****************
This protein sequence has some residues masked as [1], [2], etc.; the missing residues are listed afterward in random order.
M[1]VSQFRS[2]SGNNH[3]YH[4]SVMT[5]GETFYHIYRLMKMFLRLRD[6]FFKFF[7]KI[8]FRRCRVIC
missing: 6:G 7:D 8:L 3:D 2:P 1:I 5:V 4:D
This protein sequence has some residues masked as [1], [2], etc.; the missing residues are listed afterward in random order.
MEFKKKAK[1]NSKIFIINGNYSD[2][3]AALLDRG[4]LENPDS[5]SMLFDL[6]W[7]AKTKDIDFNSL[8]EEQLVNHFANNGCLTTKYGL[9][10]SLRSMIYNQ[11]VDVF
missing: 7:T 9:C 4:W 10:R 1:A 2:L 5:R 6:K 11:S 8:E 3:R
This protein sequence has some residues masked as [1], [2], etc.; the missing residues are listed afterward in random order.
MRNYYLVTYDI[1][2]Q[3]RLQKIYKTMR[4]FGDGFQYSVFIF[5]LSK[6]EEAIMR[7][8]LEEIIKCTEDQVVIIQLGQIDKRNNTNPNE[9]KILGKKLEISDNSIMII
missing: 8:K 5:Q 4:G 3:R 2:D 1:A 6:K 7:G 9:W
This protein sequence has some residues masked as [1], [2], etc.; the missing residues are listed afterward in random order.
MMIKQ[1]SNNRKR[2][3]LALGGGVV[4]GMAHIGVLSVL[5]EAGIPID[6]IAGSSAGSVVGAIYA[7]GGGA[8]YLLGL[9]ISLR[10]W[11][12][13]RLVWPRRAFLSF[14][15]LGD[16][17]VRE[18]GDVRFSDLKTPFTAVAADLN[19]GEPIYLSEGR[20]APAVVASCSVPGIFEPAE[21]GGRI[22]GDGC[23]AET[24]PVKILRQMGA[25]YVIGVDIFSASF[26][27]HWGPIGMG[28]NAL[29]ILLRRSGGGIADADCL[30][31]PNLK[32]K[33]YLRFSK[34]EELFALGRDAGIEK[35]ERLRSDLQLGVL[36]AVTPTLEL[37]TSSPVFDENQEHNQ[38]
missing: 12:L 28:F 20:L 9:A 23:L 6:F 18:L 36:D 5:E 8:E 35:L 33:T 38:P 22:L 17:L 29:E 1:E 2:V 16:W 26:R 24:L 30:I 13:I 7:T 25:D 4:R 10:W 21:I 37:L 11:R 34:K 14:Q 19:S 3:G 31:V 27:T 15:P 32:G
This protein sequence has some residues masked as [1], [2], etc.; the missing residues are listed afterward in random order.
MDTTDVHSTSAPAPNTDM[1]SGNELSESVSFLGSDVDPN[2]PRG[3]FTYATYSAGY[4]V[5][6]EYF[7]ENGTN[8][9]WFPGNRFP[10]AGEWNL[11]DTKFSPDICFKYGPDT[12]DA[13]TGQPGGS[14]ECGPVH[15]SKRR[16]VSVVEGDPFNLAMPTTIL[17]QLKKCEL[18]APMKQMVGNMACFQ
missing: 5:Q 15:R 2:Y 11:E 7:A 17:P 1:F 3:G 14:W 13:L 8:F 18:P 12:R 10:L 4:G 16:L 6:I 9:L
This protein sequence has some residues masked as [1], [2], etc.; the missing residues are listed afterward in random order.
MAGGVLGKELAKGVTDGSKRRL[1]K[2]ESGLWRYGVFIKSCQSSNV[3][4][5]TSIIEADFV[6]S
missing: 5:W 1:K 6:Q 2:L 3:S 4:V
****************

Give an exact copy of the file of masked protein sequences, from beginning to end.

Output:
This protein sequence has some residues masked as [1], [2], etc.; the missing residues are listed afterward in random order.
M[1]VSQFRS[2]SGNNH[3]YH[4]SVMT[5]GETFYHIYRLMKMFLRLRD[6]FFKFF[7]KI[8]FRRCRVIC
missing: 6:G 7:D 8:L 3:D 2:P 1:I 5:V 4:D
This protein sequence has some residues masked as [1], [2], etc.; the missing residues are listed afterward in random order.
MEFKKKAK[1]NSKIFIINGNYSD[2][3]AALLDRG[4]LENPDS[5]SMLFDL[6]W[7]AKTKDIDFNSL[8]EEQLVNHFANNGCLTTKYGL[9][10]SLRSMIYNQ[11]VDVF
missing: 7:T 9:C 4:W 10:R 1:A 2:L 5:R 6:K 11:S 8:E 3:R
This protein sequence has some residues masked as [1], [2], etc.; the missing residues are listed afterward in random order.
MRNYYLVTYDI[1][2]Q[3]RLQKIYKTMR[4]FGDGFQYSVFIF[5]LSK[6]EEAIMR[7][8]LEEIIKCTEDQVVIIQLGQIDKRNNTNPNE[9]KILGKKLEISDNSIMII
missing: 8:K 5:Q 4:G 3:R 2:D 1:A 6:K 7:G 9:W
This protein sequence has some residues masked as [1], [2], etc.; the missing residues are listed afterward in random order.
MMIKQ[1]SNNRKR[2][3]LALGGGVV[4]GMAHIGVLSVL[5]EAGIPID[6]IAGSSAGSVVGAIYA[7]GGGA[8]YLLGL[9]ISLR[10]W[11][12][13]RLVWPRRAFLSF[14][15]LGD[16][17]VRE[18]GDVRFSDLKTPFTAVAADLN[19]GEPIYLSEGR[20]APAVVASCSVPGIFEPAE[21]GGRI[22]GDGC[23]AET[24]PVKILRQMGA[25]YVIGVDIFSASF[26][27]HWGPIGMG[28]NAL[29]ILLRRSGGGIADADCL[30][31]PNLK[32]K[33]YLRFSK[34]EELFALGRDAGIEK[35]ERLRSDLQLGVL[36]AVTPTLEL[37]TSSPVFDENQEHNQ[38]
missing: 12:L 28:F 20:L 9:A 23:L 6:F 18:L 36:D 5:E 8:E 35:L 33:T 38:P 22:L 17:L 29:E 1:E 2:V 16:W 26:R 24:L 30:I 13:I 7:T 25:D 4:R 10:W 21:I 37:L 11:R 34:K 14:Q 19:S 3:G 31:V 27:T 15:P 32:G
This protein sequence has some residues masked as [1], [2], etc.; the missing residues are listed afterward in random order.
MDTTDVHSTSAPAPNTDM[1]SGNELSESVSFLGSDVDPN[2]PRG[3]FTYATYSAGY[4]V[5][6]EYF[7]ENGTN[8][9]WFPGNRFP[10]AGEWNL[11]DTKFSPDICFKYGPDT[12]DA[13]TGQPGGS[14]ECGPVH[15]SKRR[16]VSVVEGDPFNLAMPTTIL[17]QLKKCEL[18]APMKQMVGNMACFQ
missing: 5:Q 15:R 2:Y 11:E 7:A 17:P 1:F 3:G 14:W 13:L 8:F 18:P 12:R 10:L 4:G 16:L 6:I 9:L
This protein sequence has some residues masked as [1], [2], etc.; the missing residues are listed afterward in random order.
MAGGVLGKELAKGVTDGSKRRL[1]K[2]ESGLWRYGVFIKSCQSSNV[3][4][5]TSIIEADFV[6]S
missing: 5:W 1:K 6:Q 2:L 3:S 4:V